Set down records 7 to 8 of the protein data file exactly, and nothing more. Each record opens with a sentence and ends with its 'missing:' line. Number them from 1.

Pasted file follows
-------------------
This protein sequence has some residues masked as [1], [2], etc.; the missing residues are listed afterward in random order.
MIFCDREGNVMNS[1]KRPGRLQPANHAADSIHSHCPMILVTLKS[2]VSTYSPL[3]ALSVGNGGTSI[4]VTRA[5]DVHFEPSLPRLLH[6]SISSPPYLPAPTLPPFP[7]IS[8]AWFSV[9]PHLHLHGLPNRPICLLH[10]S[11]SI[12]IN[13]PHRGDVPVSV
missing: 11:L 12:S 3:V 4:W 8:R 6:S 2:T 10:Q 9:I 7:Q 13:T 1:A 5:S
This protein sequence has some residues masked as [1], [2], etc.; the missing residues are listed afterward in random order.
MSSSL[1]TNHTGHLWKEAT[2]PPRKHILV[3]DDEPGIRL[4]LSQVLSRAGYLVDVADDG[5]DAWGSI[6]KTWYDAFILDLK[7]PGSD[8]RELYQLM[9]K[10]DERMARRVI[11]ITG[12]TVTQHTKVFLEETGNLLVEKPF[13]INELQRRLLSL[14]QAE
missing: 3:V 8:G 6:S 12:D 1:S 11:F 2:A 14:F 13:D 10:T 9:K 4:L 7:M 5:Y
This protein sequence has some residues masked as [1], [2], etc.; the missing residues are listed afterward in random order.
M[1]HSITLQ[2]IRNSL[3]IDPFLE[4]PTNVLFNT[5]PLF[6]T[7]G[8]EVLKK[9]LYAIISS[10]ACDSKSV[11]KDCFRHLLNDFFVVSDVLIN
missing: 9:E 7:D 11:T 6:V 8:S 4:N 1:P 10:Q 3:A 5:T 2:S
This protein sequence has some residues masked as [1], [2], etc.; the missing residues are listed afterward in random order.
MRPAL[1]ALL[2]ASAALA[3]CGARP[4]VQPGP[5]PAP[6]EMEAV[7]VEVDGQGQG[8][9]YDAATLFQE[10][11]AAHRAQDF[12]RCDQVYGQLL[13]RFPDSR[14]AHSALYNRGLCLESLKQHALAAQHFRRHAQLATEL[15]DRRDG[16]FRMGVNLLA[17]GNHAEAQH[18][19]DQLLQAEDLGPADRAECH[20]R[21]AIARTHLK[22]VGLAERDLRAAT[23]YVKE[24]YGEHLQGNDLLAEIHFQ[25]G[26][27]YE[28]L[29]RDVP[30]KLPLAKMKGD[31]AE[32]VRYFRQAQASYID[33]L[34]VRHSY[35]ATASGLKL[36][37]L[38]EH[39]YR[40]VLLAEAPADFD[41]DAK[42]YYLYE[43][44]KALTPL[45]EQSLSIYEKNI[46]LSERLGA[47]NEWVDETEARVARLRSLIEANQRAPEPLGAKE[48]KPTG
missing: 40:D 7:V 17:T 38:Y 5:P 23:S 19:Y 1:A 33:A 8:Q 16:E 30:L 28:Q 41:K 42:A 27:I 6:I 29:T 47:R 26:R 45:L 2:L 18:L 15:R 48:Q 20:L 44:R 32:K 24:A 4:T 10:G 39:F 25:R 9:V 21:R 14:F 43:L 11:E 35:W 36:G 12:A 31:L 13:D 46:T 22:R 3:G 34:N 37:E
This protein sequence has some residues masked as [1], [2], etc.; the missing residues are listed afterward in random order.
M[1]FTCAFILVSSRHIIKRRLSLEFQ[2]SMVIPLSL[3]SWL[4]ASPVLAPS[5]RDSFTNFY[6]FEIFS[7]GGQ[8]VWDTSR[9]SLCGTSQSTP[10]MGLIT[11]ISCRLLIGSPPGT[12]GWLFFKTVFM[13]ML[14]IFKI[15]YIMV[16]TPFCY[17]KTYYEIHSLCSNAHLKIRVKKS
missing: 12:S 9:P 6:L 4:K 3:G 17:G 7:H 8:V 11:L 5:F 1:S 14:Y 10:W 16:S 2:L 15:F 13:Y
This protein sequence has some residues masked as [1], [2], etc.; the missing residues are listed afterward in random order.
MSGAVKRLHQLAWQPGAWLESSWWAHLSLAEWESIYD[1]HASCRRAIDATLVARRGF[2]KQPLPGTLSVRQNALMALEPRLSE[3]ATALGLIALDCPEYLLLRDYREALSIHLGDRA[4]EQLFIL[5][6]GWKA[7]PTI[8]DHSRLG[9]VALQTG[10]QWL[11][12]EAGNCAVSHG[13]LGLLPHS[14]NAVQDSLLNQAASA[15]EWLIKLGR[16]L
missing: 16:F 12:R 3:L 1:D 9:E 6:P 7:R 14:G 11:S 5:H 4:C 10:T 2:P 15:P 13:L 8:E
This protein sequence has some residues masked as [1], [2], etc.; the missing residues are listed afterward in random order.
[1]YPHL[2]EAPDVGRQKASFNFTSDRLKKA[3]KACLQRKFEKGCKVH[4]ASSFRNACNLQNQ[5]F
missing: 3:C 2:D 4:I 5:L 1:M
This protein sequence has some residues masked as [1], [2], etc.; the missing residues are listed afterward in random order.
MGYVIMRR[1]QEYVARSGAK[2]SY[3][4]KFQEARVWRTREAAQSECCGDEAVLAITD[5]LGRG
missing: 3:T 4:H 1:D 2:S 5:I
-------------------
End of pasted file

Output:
This protein sequence has some residues masked as [1], [2], etc.; the missing residues are listed afterward in random order.
[1]YPHL[2]EAPDVGRQKASFNFTSDRLKKA[3]KACLQRKFEKGCKVH[4]ASSFRNACNLQNQ[5]F
missing: 3:C 2:D 4:I 5:L 1:M
This protein sequence has some residues masked as [1], [2], etc.; the missing residues are listed afterward in random order.
MGYVIMRR[1]QEYVARSGAK[2]SY[3][4]KFQEARVWRTREAAQSECCGDEAVLAITD[5]LGRG
missing: 3:T 4:H 1:D 2:S 5:I